On November 10-12, I had the privilege to attend the 2022 BSA National Outdoor Ethics and Conservation Conference at Camp Bert Adams in Covington, GA. It was an awesome experience! Outdoor Ethics and conservation are at the core of Scouting’s outdoor program, and after attending this conference I can attest that our focus on them is making Scouting’s outdoor program stronger than ever.
There was so much to do, and so many people to talk to! Participants got to hear from and sit down to share a meal with national experts and resources. The Leave No Trace Traveling Trainers were there to share a lot of great ideas on how to help youth to build an outdoor ethic. Leave No Trace Director of Education and Training JD Tanner took us through Leave No Trace’s recent changes and their strategies for the next few years. The BSA National Outdoor Ethics and Conservation Committee teams shared what they’re working on and the support they can provide to councils.
But that wasn’t all! We learned about the new Distinguished Conservation Service Award for youth. This award replaces the former Hornaday Award, which was administered by BSA National. The new DCSA award is administered by council Conservation Committees, which will make the award more accessible to more youth. We were joined by the Green Crew, a new Venturing crew from Minneapolis. The Green Crew is a unique Venturing crew. They are a Venturing crew whose program is planning and conducting services projects for their chartering Izaak Walton League of America chapter. All their projects are advertised and open to the public to participate in. They’ve gotten a lot of national attention. https://blog.scoutingmagazine.org/2022/11/09/the-secret-of-their-success-venturing-crew-focuses-solely-on-conservation/ Once again, it was great to hear from and sit down with these creative and passionate youth and their leaders.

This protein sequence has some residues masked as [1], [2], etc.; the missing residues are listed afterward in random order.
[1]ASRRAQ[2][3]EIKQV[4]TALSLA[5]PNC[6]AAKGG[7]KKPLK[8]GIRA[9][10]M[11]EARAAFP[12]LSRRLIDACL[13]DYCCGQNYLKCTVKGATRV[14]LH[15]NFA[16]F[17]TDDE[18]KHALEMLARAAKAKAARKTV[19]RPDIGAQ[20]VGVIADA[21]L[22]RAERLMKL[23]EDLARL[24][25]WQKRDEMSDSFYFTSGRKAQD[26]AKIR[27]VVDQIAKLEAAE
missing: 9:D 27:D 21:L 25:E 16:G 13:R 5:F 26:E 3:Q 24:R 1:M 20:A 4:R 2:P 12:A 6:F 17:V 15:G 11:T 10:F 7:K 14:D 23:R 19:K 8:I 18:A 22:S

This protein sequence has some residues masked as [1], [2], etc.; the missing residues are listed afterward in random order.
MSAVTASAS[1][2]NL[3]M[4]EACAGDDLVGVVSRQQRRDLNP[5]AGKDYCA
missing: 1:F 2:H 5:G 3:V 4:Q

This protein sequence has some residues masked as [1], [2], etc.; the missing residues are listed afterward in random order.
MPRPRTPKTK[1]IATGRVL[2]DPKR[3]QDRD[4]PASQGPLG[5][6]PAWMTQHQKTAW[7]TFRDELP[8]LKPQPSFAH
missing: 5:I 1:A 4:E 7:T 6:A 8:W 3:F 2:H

In that great mix, I had the opportunity to share some of the NCAC Outdoor Ethics Committee’s successes. Often, we don’t appreciate what we have right here at home. Our NCAC Outdoor Ethics Committee is viewed as one of, and perhaps the best in the country. I was asked to share the work we’ve done creating training for new Scouts BSA troop Outdoor Ethics Guides. I also led a workshop on how other councils can better market their own Outdoor Ethics offerings. It really felt great to be able to help other councils by sharing some of the work that so many people have done through the NCAC Outdoor Ethics Committee, particularly Sara Holtz and Victor Bieniek.
Just when most of us felt that our brains were starting to hurt from all the great ideas we’d picked up, our closing speaker was Professor Doug Tallamy of the University of Delaware. His presentation on “Nature’s Best Hope” was a wonderful way to cap off the conference.
Your NCAC Outdoor Ethics Committee is here to help you advance your unit’s program. Let us know how we can help!